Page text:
Forbes blog on accountability

My Forbes.net blog post with Harvard Business Review and Forbes.com writer Dorie Clark last week addressed the two core elements of successfully implementing a strategy and leading every day:  A good accountability process and creating a culture where every employee owns their results and feels a part of the business.  Time and again I’ve seen these two elements make the difference between successful organizations and the also-rans.  What are you doing to be excellent at these?

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Stop competing on cost:  Watch my new video Make Your Strategy Distinctive.

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The Strategy Implementation Workshop — Get traction, torque, and speed behind your strategy, get your entire senior management team on the same page, and dramatically increase your success with this powerful hands-on workshop.  Together, your team will create a compelling vision and layout the organization strategy, accountability drivers, and management platform to make it happen.  A high return on investment and the best kind of management team development.  If you want to know specifics, call me at 585-305-7853.

© Bob Legge 2013  All rights reserved

Bob Legge is the Strategic Edge providing organizations with the ability to achieve their most audacious goals.  His clients have included Fortune 500 companies, mid-size companies, non-profits, education and government. To find out more, contact Bob at boblegge@boblegge.com or call him at (585) 305-7853.
Bob’s blog
Bob’s website

The Importance of Reducing Drag

I’m catching up on all the sailing magazines that have piled up since Fall, and preparing for another sailing season.  My boat is ready to go in this week, and to prepare it, I made sure it had an adequate coverage of anti-fouling paint to keep aquatic growth from attaching itself to the hull and creating drag.  Like aircraft designers, boat designers are obsessed with eliminating drag.  Leaders should be too because organizations have a strong tendency to accumulate drag in the form of unnecessary meetings, reports, approvals, policies, procedures and diversions.  It’s up to the leader to keep the organization focused on the strategy and to maintain or increase speed.  What do you to reduce drag?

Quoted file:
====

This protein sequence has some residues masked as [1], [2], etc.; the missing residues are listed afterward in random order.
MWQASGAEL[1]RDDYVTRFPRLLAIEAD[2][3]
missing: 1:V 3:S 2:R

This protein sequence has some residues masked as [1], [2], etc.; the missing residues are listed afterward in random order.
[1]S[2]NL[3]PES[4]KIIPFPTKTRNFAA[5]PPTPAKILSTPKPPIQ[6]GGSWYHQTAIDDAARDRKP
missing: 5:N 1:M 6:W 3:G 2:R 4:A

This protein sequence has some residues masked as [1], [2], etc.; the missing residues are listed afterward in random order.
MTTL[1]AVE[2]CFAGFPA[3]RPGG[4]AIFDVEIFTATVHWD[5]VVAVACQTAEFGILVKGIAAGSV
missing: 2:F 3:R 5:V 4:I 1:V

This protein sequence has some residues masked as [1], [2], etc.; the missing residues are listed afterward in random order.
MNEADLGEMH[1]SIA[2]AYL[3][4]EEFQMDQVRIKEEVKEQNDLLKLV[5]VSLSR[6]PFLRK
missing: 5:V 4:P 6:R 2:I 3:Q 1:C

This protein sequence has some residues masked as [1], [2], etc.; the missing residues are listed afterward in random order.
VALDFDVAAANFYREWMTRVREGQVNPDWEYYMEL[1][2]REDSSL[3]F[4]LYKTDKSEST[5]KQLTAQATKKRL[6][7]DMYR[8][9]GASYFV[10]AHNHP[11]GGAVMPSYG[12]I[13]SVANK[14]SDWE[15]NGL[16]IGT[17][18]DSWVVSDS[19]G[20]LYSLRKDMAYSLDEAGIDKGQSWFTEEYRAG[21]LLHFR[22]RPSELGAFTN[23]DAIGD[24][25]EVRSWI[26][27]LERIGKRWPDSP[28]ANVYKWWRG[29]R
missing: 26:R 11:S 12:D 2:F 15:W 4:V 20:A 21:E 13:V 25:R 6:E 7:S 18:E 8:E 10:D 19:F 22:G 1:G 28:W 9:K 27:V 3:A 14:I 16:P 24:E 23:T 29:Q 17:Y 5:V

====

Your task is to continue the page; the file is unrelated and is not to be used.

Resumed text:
Strategies Get Implemented by People

Formulating a new strategy can be hard work, but it’s not nearly as difficult as implementing a strategy.  That’s because implementing the strategy requires mobilizing hundreds or even thousands of employees and leading changes necessary to make the strategy successful.  It’s little wonder that upwards of 90% of strategies fail to achieve their stated objectives.    Too often management teams leave strategic planning assuming that the strategy will implement itself, but that approach hardly ever survives past one month.  Here’s a common scenario:  In the weeks following strategic planning a binder appears on each executive’s desk containing the plan.  In a week or two, the binder moves from the desk to the credenza.  And in a few more weeks, the binder disappears into a file drawer where it remains out of sight and forgotten for the remainder of the year.  I’ve seen it happen, and in more than just a few companies.

Strategies get implemented by people. And just as employee motivation is more about commitment than control, employee satisfaction is more about being stimulated, challenged and achieving something they find meaningful.  You must be able to say why this is the most exciting time in the history of your company.

There’s an enormous difference between satisfaction with the workplace and satisfaction with the work.  Like putting lipstick on a pig, throwing pizza parties, t-shirts, free parking, and a workout facility.  amenities at employees can make work more tolerable, but what really turns employees on—especially the employees you value the most—is a compelling purpose that challenges and energizes them and provides meaningful opportunities.  Very few organizations get this right and as a result they have a huge population of people who perform at less than their potential.

In short, if you want to engage your people, amenities are nice, but purpose and opportunity start their engines.   When Steve Jobs was luring John Sculley from Pepsi to run Apple, he asked Sculley whether he wanted to make sugar water the rest of your life.